After breakfast we pack up the boats and are off fairly clipping along with the wind at our starboard quarter; almost our back.  We hold fairly close to Howe Island shores as there is not much to look at on our port side, just an expanse of open water.   Like most of the 1000 islands there is lots of pricey real estate, much of it very attractive, this of course means private property so landings may be few and far between.  No more Park property until Milton Island which is today's destination.  Quinn Bay lies about half way down the island and should at least offer some sheltered water so we will look there for a possible lunch stop.   We luck in, just east of Quinn Bay I espy a picnic table on shore, a small shallow sheltered bay likely private but not signed, with a ratty shed and even rattier picnic table and that seldom used look.   A metal duck (?) boat lies on shore and it looks as if this is someones boat launch.   Ideal for a quick lunch and stretch and it will be as if we were never there!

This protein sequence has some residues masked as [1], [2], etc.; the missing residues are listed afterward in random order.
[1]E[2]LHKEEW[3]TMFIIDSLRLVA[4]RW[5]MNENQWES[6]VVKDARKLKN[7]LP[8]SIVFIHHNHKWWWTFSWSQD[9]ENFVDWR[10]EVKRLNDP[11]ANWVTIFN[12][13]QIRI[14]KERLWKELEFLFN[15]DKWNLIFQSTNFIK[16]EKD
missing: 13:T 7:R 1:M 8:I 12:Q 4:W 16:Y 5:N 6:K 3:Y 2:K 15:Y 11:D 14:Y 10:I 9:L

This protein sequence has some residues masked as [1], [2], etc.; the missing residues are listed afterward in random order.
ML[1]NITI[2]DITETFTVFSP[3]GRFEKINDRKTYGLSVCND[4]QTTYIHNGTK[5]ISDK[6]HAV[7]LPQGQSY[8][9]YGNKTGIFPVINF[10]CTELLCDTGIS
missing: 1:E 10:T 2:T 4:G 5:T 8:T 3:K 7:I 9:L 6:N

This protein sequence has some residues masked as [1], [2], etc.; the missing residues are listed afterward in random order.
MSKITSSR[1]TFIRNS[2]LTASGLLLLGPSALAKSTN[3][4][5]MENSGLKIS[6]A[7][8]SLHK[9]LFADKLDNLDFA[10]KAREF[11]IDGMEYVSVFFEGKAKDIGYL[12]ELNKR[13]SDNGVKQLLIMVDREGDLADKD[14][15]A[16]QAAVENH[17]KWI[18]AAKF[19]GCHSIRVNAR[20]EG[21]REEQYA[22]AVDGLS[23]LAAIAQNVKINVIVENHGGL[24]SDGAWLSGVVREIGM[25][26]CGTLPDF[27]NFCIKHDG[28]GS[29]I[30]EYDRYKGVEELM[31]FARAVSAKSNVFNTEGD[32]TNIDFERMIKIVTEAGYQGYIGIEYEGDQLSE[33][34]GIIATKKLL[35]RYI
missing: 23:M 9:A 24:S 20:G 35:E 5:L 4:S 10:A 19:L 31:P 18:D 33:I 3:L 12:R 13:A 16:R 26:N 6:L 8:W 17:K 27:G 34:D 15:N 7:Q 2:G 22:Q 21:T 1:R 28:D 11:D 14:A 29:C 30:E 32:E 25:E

toward Quinn Bay
lunch stop

Lunch over we continue towards Milton Island where we plan to camp tonight. After a 4 km open water crossing which again exposes us to the 20+ km winds we are in sight of Milton and Cedar islands the last two western islands of the Thousand Island Park.

Milton has just the one anchorage a small horseshoe bay at it's eastern end with 3 or 4 mooring docks but no kayak/canoe jetty or beaching area.  This makes for rather tedious disembarking.  After clambering up onto the dock one has to pull the kayak up bow first over the end of the dock, then unload on the dock.   Luckily no power boats were moored at this dock when we occupied it almost entirely with both kayaks and gear, once empty we hauled up to grass area close to camp.

Milton anchorage at sunset

I had a reserved campsite on Milton but on arrival we find others have taken it and then have taken off for parts unknown forcing me to stifle my invective till later.  So we set up on another site rather than waste time awaiting their return.  As it turns out we don't have to carry our gear as far now, although much less private, this site is closer to our launch dock.